Over the last few years I’ve seen commercials for the service 23andMe. Framed as a way to trace your ancestry in an attempt to know more about yourself. Which really interests me, as I am a self proclaimed genealogy nerd. Well, other people probably think it’s nerdy also. What’s interesting about 23andMe is that it tests your DNA to figure out where your family originates from. I have a pretty good idea, but there are still some unanswered questions for me. 23andMe would definitely provide some of that information for me. But there is something oddly scary about having your DNA test. Regardless of what it’s for.
Sure, the ancestry testing seems harmless, but they have recently been given the green light by the FDA to start testing for genetic conditions. The thought of this makes me panic slightly. Why? It’s almost like a crystal ball, telling me what the future holds. And sure, perhaps the results will keep me from getting a condition. Or getting it as bad, but I’m still not sure that I really want to know.
According to engaget.com, the service tests for the following conditions: Parkinson’s disease, late-onset Alzheimer’s, Celiac disease, Alpha-1 antitypsin deficiency, early-onset primary dystonia, factor XI deficiency, Gaucher disease type 1, G6PD, hereditary hemochromatosis and hereditary thrombophilia. Most of which, I can’t pronounce or even know what they are. But even if this could prevent or minimize the effects of Parkinson’s, I think it would be worth it.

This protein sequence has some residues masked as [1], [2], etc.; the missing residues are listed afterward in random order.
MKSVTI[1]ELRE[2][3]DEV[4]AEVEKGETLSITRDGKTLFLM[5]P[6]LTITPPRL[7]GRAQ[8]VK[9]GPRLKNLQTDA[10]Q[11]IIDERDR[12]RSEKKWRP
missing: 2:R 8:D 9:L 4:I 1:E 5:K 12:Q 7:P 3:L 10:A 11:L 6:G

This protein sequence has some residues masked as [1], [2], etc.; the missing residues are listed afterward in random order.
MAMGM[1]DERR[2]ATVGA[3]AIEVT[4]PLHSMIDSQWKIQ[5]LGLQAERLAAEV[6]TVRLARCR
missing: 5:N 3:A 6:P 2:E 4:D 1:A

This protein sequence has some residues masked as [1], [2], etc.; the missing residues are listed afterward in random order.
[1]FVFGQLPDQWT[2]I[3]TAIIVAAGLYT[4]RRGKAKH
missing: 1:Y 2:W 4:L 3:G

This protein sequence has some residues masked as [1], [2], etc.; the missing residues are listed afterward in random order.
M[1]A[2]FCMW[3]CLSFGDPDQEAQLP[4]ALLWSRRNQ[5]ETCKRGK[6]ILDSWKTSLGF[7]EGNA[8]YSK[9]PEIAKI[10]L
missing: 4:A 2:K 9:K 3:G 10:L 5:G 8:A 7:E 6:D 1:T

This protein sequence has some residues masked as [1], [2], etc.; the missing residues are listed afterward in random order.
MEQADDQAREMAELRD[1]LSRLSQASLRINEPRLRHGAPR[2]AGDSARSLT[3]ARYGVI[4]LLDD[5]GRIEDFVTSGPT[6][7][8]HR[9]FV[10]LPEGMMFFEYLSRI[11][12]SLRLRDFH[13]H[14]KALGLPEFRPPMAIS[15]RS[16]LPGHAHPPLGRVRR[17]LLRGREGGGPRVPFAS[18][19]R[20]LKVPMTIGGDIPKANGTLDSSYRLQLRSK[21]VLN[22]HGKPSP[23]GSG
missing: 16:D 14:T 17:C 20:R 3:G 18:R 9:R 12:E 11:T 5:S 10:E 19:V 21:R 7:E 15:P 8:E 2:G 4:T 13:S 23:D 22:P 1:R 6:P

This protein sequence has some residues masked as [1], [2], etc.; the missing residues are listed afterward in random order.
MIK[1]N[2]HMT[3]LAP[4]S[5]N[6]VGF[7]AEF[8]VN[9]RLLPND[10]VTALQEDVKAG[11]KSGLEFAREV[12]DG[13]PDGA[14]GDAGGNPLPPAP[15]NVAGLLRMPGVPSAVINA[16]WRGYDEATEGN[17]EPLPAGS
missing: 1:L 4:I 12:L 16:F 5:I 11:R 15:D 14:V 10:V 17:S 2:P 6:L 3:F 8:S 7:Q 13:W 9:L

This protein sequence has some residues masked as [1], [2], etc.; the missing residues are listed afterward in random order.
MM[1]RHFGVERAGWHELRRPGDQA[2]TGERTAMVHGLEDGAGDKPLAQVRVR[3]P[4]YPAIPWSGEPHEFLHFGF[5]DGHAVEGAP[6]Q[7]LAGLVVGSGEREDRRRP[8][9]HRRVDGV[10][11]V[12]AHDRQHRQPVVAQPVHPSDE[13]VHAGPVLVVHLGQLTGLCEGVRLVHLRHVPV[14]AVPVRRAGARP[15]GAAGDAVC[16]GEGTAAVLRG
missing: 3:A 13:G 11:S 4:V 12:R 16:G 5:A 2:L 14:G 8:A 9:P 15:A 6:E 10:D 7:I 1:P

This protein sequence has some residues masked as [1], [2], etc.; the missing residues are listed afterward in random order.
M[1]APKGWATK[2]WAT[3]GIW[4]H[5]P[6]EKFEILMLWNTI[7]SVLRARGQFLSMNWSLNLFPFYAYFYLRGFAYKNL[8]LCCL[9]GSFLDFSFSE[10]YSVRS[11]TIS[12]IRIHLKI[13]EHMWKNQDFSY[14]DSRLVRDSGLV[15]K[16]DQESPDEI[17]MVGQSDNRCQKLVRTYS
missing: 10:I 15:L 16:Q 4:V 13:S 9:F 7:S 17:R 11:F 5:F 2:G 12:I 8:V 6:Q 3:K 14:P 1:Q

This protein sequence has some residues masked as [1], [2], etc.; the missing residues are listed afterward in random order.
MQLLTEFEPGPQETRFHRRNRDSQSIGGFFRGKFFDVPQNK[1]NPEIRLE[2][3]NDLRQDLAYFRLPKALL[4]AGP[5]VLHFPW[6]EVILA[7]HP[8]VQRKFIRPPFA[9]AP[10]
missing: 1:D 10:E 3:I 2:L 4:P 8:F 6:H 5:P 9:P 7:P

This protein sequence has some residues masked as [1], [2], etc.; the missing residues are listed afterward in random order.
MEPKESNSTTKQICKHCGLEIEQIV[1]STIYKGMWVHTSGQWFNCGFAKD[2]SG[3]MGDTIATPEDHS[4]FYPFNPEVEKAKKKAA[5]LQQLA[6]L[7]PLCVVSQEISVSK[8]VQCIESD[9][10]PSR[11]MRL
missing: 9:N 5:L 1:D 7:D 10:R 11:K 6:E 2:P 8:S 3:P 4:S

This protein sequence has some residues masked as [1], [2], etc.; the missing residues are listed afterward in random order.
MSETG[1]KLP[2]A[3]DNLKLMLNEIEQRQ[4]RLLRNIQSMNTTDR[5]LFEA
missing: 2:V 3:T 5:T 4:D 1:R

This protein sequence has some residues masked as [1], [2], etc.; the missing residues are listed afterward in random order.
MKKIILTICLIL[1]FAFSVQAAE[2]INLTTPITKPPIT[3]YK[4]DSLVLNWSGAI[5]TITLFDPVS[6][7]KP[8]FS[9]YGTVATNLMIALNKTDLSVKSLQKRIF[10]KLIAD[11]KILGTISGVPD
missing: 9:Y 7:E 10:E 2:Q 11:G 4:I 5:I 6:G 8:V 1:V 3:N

That is, if you’re not like me and you could stomach knowing what these results are going to be. For example, Parkinson’s runs in my family. As do many, many other things. (Apologies to my future kids) But the difference is, most of those are already preventable. And we know about them. I may be predisposed to heart disease, but that doesn’t mean I will have a heart attack. Looking after myself from a physical perspective goes a long way in this. But can we prevent Parkinson’s? I don’t know too much about it, so that’s a hard one to answer. But, perhaps knowing about something in advance will give the researchers and scientists the ability to come up with some kind of drug or treatment.
I guess my issue with this is knowing my fate. On one hand, I tend to be a planner, but could I plan for the fact that I am going to get a particular disease? Perhaps in the Alzheimer’s case, I could prepare my family and get my “affairs” in order. A good friend of mine watched her mother go through Alzheimer’s for several years. It was heartbreaking. Maybe if she was able to have taken care of the banking, or her will in advance of it, perhaps it wouldn’t have been so hard on my friend?
Regardless of my feelings on this, I think it’s going to open doors for us, medically. The one other thing that engaget.com mentions is that this service doesn’t provide testing to indicate if a woman is predisposed to breast or ovarian cancer. Which to me is a huge issue. With so many women dying from treatable cancers, there has to be something we can do to prevent it? Or maybe I’m just being too lofty here. The treatment for cancer is horrendous. It wreaks havoc on your body. You may survive, but you don’t come out the other side the same person. And maybe that’s ok. But if there is testing out there that could help people in the case of cancer, I think we should consider it further.
There are genetic tests that can be done, but at least in my experience, there has to be a reason. You are having symptoms of said issue, and the doctor wants to know what kind of treatment to provide you with. You can’t necessarily go out and have it done yourself. I hope that this opens up the market for more testing options like this. Yes, the ancestry aspect is fun and interesting, but let’s utilize this technology to benefit humanity.